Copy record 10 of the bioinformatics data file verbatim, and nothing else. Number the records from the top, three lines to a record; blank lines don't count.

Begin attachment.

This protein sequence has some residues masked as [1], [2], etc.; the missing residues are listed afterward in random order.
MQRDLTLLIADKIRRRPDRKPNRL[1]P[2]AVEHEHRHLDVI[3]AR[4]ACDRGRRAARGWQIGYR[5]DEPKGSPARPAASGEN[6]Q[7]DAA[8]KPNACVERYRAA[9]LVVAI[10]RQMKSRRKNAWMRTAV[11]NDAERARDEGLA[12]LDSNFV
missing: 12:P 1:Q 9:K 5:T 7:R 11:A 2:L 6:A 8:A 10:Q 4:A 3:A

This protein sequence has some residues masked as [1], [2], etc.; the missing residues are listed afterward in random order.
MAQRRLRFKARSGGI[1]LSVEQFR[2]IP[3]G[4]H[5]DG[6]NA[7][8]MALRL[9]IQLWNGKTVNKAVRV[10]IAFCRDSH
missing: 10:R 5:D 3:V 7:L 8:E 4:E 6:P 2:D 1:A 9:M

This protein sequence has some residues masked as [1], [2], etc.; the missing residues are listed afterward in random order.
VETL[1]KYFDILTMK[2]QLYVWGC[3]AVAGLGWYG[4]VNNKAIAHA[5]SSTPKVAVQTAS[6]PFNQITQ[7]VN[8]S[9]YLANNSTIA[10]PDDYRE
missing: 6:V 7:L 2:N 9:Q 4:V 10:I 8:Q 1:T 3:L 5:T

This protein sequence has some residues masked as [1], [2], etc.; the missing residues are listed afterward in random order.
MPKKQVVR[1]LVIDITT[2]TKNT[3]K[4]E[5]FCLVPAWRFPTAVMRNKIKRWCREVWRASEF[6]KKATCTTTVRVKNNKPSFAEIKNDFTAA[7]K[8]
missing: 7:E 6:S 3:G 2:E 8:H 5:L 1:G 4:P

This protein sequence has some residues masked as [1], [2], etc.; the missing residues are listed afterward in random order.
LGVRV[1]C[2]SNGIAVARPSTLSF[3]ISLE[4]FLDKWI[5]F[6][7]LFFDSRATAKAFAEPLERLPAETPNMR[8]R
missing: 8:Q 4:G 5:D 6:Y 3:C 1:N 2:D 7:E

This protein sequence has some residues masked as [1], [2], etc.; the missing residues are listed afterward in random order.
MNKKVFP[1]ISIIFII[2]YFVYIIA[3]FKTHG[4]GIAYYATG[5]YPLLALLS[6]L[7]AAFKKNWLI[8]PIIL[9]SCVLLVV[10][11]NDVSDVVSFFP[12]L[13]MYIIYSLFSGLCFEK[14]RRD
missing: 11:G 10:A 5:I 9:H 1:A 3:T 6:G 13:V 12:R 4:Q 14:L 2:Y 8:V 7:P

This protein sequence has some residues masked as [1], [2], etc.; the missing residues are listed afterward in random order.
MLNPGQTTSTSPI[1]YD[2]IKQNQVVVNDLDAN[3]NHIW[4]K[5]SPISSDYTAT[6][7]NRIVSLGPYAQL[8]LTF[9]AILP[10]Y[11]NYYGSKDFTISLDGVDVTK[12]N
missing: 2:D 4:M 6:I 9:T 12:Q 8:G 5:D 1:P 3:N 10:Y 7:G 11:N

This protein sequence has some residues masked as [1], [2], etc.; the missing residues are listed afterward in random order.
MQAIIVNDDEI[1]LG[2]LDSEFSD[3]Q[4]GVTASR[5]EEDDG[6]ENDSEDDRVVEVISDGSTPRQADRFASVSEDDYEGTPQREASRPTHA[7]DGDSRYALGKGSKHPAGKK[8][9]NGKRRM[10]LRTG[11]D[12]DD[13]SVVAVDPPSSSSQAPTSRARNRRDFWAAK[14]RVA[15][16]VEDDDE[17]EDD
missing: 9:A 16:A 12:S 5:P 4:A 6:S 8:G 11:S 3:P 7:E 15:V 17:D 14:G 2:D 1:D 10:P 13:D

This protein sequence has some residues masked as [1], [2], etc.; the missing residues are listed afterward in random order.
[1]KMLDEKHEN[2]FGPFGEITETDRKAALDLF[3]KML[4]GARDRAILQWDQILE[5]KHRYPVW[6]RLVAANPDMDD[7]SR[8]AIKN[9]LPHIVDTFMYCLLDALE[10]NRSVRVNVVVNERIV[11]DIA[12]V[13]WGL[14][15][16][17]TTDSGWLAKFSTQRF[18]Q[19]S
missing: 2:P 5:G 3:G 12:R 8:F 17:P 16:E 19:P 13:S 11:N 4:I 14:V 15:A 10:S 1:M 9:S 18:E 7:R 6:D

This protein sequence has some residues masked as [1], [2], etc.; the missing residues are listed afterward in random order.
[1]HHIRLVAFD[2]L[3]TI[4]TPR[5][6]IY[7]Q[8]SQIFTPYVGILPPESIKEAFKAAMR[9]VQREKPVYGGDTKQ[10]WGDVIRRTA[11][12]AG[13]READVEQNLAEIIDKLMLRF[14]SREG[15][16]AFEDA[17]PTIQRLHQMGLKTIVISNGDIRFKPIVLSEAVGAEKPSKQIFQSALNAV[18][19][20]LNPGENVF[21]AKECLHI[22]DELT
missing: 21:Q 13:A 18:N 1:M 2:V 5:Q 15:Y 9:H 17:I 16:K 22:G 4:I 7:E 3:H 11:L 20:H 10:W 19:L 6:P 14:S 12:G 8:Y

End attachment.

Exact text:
This protein sequence has some residues masked as [1], [2], etc.; the missing residues are listed afterward in random order.
[1]HHIRLVAFD[2]L[3]TI[4]TPR[5][6]IY[7]Q[8]SQIFTPYVGILPPESIKEAFKAAMR[9]VQREKPVYGGDTKQ[10]WGDVIRRTA[11][12]AG[13]READVEQNLAEIIDKLMLRF[14]SREG[15][16]AFEDA[17]PTIQRLHQMGLKTIVISNGDIRFKPIVLSEAVGAEKPSKQIFQSALNAV[18][19][20]LNPGENVF[21]AKECLHI[22]DELT
missing: 21:Q 13:A 18:N 1:M 2:V 5:Q 15:Y 9:H 17:I 16:K 22:G 4:I 7:E 3:H 11:L 20:H 10:W 19:L 6:P 14:S 12:G 8:Y